Outside of the church it makes me feel ill to see the reactions that have been thrown around. The term "tolerance" has been completely misused. Those who do not support Proposition 8 ask for tolerance but do not give it - tolerance is a "fair, objective, and permissive attitude toward those whose opinions, practices, race, religion, nationality, etc., differ from one's own" It is defined as "freedom from bigotry". Look at the advertising that has happened. The church's support of Proposition 8 was all very positive. There is not ONE negative add bashing the other side that is supported with the church's name on it. But as I write this there are protests going on outside the LA temple. There was a commercial last week slandering the church's name that presented two "missionaries" raiding the home of a lesbian couple. The "missionaries" stole the wedding rings of the couple, tore their house apart, and ripped their marriage certificate into pieces.
Another example, non Prop-8 related: On Halloween there was a story on the news about a house in Hollywood (I think it was there) that had put up an effigy of Sarah Palin being hung. No one made a big deal about it - it was a political statement. If someone had done it with Barack Obama's image - it would have been considered racist.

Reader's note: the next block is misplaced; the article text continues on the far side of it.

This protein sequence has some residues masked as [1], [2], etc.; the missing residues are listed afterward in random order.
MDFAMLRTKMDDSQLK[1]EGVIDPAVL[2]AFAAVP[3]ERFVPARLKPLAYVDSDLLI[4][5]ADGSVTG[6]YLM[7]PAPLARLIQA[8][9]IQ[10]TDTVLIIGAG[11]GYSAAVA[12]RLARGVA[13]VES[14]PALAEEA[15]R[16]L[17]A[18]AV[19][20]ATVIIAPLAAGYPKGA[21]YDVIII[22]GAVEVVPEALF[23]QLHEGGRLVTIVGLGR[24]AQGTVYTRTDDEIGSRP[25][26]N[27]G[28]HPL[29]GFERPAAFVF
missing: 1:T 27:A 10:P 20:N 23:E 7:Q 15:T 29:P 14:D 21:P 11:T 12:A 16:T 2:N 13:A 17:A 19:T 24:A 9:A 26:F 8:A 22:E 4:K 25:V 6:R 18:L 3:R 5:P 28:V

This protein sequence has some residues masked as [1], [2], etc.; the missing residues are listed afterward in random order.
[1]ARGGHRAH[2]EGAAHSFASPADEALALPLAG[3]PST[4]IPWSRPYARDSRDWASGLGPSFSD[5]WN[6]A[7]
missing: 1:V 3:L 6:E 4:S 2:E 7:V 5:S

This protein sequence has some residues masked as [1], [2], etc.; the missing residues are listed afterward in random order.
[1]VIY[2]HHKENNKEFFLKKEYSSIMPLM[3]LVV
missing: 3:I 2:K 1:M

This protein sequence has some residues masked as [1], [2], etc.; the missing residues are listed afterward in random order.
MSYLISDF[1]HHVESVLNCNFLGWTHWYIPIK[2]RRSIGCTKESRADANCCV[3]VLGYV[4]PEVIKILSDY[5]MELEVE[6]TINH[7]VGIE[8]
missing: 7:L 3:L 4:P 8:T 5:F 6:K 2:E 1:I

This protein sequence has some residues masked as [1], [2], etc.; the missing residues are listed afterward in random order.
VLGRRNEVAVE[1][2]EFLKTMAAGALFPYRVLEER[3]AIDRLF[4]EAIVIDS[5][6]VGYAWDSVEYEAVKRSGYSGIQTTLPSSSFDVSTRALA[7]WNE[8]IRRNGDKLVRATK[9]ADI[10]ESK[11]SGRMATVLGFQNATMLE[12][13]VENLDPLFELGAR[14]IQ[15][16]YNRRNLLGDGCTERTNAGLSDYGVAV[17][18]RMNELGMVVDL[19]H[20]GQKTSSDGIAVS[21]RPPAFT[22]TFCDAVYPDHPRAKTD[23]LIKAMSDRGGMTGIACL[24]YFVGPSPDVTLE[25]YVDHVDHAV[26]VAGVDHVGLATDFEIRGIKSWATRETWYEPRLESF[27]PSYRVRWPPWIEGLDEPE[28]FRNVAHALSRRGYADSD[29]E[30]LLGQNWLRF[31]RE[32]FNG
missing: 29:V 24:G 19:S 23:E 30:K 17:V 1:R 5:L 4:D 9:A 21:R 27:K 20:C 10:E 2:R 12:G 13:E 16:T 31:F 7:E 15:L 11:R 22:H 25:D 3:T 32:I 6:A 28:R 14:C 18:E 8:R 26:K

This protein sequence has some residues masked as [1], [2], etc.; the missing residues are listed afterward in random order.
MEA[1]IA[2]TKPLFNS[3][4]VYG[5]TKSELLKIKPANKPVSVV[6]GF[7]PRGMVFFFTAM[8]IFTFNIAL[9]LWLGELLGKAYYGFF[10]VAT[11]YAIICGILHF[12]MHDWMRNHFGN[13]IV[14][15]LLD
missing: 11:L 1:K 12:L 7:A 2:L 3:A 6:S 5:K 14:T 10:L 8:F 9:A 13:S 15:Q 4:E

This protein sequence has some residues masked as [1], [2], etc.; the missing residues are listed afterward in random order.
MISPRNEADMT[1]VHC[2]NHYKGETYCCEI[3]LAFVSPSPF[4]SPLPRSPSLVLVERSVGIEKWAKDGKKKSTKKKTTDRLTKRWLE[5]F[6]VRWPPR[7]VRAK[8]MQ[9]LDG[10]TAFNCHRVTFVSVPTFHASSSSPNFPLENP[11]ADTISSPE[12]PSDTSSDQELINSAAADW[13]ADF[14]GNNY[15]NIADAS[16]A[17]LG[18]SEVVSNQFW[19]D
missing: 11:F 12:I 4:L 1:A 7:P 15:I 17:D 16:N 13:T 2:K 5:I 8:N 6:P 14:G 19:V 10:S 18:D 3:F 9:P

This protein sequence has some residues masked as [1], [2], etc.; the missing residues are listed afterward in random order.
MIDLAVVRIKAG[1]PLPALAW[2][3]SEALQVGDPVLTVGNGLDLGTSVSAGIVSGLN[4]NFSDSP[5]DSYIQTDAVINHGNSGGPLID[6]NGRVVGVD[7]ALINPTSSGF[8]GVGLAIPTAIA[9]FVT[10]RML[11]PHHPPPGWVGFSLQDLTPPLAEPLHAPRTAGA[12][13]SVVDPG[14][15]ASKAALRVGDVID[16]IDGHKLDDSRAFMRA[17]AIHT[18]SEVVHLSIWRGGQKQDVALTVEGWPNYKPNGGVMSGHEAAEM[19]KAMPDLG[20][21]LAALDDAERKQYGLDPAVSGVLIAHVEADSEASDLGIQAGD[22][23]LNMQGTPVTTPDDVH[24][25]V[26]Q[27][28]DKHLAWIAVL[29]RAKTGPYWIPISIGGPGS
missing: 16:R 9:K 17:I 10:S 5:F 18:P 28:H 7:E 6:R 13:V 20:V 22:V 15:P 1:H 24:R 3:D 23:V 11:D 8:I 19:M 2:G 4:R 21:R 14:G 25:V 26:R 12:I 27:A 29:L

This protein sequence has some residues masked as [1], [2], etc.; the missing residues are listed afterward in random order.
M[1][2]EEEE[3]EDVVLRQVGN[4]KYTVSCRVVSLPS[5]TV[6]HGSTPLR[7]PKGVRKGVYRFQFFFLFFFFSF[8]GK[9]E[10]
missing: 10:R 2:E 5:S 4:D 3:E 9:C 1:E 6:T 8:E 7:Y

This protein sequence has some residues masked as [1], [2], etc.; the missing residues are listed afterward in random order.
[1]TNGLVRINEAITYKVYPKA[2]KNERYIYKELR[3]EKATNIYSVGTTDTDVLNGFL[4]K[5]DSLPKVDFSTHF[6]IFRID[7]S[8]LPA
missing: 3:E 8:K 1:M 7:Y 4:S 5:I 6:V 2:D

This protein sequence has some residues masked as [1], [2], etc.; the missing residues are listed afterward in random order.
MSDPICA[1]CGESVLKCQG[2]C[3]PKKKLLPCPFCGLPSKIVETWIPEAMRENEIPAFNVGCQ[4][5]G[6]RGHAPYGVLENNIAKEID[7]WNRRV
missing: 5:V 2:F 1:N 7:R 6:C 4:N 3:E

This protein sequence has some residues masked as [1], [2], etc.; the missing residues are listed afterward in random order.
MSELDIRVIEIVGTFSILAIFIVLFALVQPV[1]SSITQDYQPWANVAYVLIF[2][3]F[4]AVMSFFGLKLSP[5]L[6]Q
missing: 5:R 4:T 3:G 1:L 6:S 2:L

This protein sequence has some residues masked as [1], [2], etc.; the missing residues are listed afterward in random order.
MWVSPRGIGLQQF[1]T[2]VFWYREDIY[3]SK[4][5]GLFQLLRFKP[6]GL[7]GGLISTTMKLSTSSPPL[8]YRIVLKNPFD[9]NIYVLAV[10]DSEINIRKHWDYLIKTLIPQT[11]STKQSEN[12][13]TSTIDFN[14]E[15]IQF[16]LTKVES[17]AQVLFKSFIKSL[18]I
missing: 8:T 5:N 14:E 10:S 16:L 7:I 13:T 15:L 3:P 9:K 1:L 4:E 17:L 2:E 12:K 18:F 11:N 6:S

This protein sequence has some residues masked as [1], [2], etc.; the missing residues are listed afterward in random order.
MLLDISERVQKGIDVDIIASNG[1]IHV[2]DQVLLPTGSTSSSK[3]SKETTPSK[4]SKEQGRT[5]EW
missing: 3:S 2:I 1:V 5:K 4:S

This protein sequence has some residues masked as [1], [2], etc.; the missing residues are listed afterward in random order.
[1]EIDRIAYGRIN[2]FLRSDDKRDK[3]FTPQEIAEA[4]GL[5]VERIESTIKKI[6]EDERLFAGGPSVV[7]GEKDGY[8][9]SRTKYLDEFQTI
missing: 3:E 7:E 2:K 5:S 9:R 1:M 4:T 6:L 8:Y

The double standard is ridiculous. It makes me ill to watch how the church has been singled out because of our stance on this issue. The church is not slandering anyone. Our leaders have never once encouraged members to show bigotry towards homosexuals. We are encouraged to love all people, regardless of race, political affiliation, gender, sexual orientation, etc. If there are members of the church that go against that counsel, they are in the wrong. That said, the stance of the church on the sanctity of marriage will not and cannot change.
"Make no mistake about it, brothers and sisters, in the months and years ahead, events are likely to require each member to decide whether or not he will follow the First Presidency. Members will find it more difficult to halt longer between two opinions. President Marion G. Romney said, many years ago, that he had 'never hesitated to follow the counsel of the Authorities of the Church even though it crossed my social, professional or political life..'